Remote Work Triggers State Income Tax

2020 was the year for working remotely, and one of the more prominent questions in the 2020 tax season has to do with state income taxes. The question boils down to multiple states vying for your tax revenue relocation. Generally, you pay state income tax to the state in which you earned the income. For workers who are no longer commuting to a central office, the rules about where they’re earning that income become less clear. 

Maybe you lived in the city, close to the office. When the pandemic hit and the office closed, leaving you to work from home, you started to question the need to live in the city. For many people, the realization that they could do their jobs from anywhere created an opportunity to move to a dream location without changing careers. Others had always commuted across state lines for work but then began to spend the workday in the state they’ve always called home. 

If you started working remotely in a different state than the office location, you may be on the hook for filing a tax return in multiple states. If you spend a significant time working in a different state, we recommend you check in with your CPA to determine your obligation.

When it comes to state income tax for remote workers, what are the deciding factors?

There are two things that need to be taken into consideration when determining which state(s) can require you to pay income tax in 2020: your state of residence and your domicile. Your domicile is your permanent residence. This is where your physical belongings are located, where your kids go to school, your bank accounts reside, and where you cast your vote. These are the types of factors that will identify your state of domicile. Typically, you file taxes in this state.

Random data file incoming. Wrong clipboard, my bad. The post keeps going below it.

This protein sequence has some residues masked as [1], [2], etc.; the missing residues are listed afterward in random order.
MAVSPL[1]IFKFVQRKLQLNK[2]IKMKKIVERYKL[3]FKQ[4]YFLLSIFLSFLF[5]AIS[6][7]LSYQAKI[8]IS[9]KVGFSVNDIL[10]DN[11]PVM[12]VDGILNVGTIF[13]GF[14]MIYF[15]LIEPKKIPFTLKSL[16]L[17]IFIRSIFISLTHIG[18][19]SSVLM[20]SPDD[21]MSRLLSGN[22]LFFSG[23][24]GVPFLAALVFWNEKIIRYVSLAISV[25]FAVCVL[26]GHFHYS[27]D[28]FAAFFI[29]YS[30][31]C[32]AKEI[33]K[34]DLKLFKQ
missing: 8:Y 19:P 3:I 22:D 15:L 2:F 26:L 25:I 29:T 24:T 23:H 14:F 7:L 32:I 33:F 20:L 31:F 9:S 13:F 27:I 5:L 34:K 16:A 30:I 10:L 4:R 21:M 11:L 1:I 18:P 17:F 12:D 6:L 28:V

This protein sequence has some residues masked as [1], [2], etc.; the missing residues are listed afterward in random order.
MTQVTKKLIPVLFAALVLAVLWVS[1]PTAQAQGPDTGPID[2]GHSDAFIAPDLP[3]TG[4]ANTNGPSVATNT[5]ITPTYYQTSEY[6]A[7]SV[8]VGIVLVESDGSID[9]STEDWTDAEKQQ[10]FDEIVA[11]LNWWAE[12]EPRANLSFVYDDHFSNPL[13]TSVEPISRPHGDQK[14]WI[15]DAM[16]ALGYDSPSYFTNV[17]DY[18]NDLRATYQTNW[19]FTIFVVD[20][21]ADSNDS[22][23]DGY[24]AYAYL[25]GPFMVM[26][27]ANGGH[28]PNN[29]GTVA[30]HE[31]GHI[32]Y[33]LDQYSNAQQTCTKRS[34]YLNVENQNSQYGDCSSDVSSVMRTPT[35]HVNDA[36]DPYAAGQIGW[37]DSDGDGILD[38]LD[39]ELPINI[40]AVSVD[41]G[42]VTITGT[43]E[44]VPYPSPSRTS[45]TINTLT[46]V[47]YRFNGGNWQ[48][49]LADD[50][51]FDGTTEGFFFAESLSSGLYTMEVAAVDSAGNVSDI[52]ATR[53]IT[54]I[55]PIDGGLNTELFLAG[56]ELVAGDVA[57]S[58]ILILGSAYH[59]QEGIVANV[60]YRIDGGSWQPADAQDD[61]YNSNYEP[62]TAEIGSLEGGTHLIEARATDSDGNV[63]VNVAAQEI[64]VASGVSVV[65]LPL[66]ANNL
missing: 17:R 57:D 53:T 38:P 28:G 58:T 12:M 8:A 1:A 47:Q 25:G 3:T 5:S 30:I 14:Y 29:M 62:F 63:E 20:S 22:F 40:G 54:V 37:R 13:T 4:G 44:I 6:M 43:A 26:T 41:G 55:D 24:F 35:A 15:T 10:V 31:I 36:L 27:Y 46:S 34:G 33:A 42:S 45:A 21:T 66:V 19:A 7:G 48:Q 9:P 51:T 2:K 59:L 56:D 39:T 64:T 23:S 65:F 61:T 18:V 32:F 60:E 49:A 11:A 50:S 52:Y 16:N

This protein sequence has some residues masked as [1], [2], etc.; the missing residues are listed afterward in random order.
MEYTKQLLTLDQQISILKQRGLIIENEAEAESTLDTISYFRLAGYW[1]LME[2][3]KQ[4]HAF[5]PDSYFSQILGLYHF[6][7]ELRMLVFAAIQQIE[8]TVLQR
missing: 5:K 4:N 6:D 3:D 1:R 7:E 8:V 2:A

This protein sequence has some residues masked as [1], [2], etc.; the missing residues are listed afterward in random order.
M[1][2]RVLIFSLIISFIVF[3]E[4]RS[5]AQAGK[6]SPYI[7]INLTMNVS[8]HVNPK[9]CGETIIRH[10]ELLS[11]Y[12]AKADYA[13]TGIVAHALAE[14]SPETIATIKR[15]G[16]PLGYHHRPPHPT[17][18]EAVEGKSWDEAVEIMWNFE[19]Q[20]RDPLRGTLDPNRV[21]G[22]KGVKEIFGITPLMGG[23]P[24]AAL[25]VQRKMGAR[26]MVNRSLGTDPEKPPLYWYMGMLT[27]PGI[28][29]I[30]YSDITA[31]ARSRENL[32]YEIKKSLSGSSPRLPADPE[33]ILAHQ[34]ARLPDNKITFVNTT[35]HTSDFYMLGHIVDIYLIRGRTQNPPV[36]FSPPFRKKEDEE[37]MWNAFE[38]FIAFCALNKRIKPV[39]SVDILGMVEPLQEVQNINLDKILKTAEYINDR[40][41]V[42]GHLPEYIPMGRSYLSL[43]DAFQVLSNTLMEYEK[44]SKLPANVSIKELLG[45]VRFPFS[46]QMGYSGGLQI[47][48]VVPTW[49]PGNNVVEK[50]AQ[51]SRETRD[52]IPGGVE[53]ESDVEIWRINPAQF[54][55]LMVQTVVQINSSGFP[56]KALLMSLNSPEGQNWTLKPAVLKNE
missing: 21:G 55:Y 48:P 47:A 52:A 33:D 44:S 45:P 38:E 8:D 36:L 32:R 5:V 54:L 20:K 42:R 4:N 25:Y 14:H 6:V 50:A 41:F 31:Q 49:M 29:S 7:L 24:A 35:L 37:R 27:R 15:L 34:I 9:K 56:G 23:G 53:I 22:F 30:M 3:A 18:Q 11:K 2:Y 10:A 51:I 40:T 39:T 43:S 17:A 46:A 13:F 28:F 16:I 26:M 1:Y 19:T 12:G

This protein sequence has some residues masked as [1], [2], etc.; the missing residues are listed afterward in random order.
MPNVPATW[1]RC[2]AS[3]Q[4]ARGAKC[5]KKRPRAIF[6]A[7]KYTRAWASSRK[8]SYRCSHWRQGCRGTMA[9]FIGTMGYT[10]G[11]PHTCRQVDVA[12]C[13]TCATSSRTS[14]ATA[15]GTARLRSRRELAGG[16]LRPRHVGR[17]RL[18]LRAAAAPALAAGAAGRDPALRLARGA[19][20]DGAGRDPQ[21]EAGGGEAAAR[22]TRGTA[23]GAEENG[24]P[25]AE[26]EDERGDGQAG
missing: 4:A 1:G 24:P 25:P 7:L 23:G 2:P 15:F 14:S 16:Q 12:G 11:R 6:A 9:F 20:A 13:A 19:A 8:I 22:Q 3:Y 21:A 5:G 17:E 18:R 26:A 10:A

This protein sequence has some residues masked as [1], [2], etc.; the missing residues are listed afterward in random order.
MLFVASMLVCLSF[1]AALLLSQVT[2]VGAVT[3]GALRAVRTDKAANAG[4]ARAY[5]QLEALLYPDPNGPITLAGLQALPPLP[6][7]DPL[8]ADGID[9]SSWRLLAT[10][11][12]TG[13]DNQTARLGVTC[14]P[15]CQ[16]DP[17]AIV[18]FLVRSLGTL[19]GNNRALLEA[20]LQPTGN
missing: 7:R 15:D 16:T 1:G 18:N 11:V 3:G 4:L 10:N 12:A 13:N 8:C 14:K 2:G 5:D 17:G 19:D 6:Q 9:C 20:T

Residency, on the other hand, is more fluid for many people. It’s possible for an individual to have multiple states of residence (think of snowbirds as a common example). This is where you could run into an issue when filing your taxes after working remotely in multiple states. Some states consider you a resident if you have spent more than six calendar months (183 days to be exact) in one place, while others will require you to file a tax return in the state if you have made 50% of your income in that state. New York requires employees who work there for just one day to file a state return. Every state is different, and it is important to be aware of the tax laws of the state in which you are working to ensure you’re filing correctly.

According to the American Institute of Certified Public Accountants, 15 states are not requiring temporary residents to pay state taxes due to the pandemic under temporary safe harbor. To aid individuals who have worked in multiple states since the pandemic, some states, specifically in the Northeast, have put reciprocity agreements in place.

Because each state varies, we strongly recommend keeping detailed records of where you spend your time. Record which days you work and how often in each state. You should also keep note of when/if you experienced state-mandated travel restrictions due to the pandemic. Keeping these records and sharing them with your tax preparer will help you to determine if you will need to file returns in multiple states.

Your CPA can assist you in determining if you have worked in states that have agreements in place to avoid double taxation. Although it is not uncommon for individuals to work in multiple states, due to the pandemic thousands more have been put in this situation and aren’t aware that they may owe additional states taxes. If you have questions related to your work situation in 2020, please contact us to schedule a consultation.

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